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Admittedly following a wheat-free diet is challenging, but the reward for wheat free living is better health and wellbeing.

When you think about what you eat, you realize that wheat exists in nearly every meal. Cereal for breakfast, sandwich for lunch, pasta for dinner, your system is on wheat-overload! So, weaning yourself off this for health reasons like losing weight, or simply because you are wheat-intolerant, is beneficial. Granted it is a real test at first.

Cut all products made from wheat out of your diet.

Following a wheat-free diet involves cutting out all products made from wheat and wheat flour, such as breads, crackers and pasta to name a few. There are a variety of wheat-free products available from health food stores and most big supermarkets, so it`s not too difficult. A lot of the time, you really have to try a little bit of everything to realize your likes and dislikes. 

The benefits of living wheat free for me definitely outweigh the cons. The first thing is that you automatically notice that you aren`t as sluggish as before. No more pains in your stomach, no more bloating and its associated issues. I even suffer fewer headaches, which really surprised me. 

Create a wheat free diet plan. 

At first, it is difficult as you are a little confused about what the alternative foods are and what to eat. It`s all in the planning!

For breakfast, there are a range of options once you look into it more. Instead of cardboard cereal, you can actually eat something nutritious with its added benefits. Oats are a fantastic start to the day, filling you up for longer sustaining your energy. Porridge is a warm and nourishing breakfast and can be eaten with almost any topping – honey, fresh fruit, dried fruit, or simply on its own with soya milk, or milk if you eat dairy. Oats also come in granolas, toasted and raw and are delicious. Other options are buckwheat and spelt cereals which again are an alternative to wheat and are just as filling.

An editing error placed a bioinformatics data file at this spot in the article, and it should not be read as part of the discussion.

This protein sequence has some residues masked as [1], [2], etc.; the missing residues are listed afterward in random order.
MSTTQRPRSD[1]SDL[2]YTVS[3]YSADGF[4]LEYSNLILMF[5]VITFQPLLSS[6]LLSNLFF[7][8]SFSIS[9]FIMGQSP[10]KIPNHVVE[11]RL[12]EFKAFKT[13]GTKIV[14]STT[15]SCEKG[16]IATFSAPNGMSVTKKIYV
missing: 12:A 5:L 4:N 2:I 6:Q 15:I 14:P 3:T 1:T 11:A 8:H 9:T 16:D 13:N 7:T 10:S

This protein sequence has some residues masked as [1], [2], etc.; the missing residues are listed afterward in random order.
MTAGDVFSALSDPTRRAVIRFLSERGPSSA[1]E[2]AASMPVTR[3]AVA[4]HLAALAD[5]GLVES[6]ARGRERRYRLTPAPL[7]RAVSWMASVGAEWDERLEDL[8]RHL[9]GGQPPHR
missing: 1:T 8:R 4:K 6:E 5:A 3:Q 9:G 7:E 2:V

Lunchtime is always a challenge. Sandwiches have been he staple lunch diet of the 21st century, so it can be hard to find anything else, unless you make it yourself. There are a vast array of choices, from rice cakes, to oat cakes, corn cakes and gluten free breads, which I review on my blog Other alternatives are soup, but be careful what you buy, cause some are loaded with gluten (a derivative of wheat), so my advice is to avoid soup, unless you make your own and you know what`s in it. Soup is easy to make and you can buy gluten free stock. 

Dinner is probably the easiest meal to eat. As you are avoiding wheat, you can still eat rice, potatoes and any type of wheat-free pasta – corn, millet, rice or buckwheat pastas. There is a good variety available. So, it`s a matter of testing and seeing what you like. I find the country markets great for pesto and hummus, which are always a delicious snack on bread or crackers. The pesto can be mixed in with pasta, for a quick, easy and nutritious dinner. 

So, all in all, I salute wheat-free living, think it`s better for your body, and gives you more variety and energy, as it makes you think about what you are eating. Is it time for you to beat the wheat?

Article submitted by Aoife Luykx


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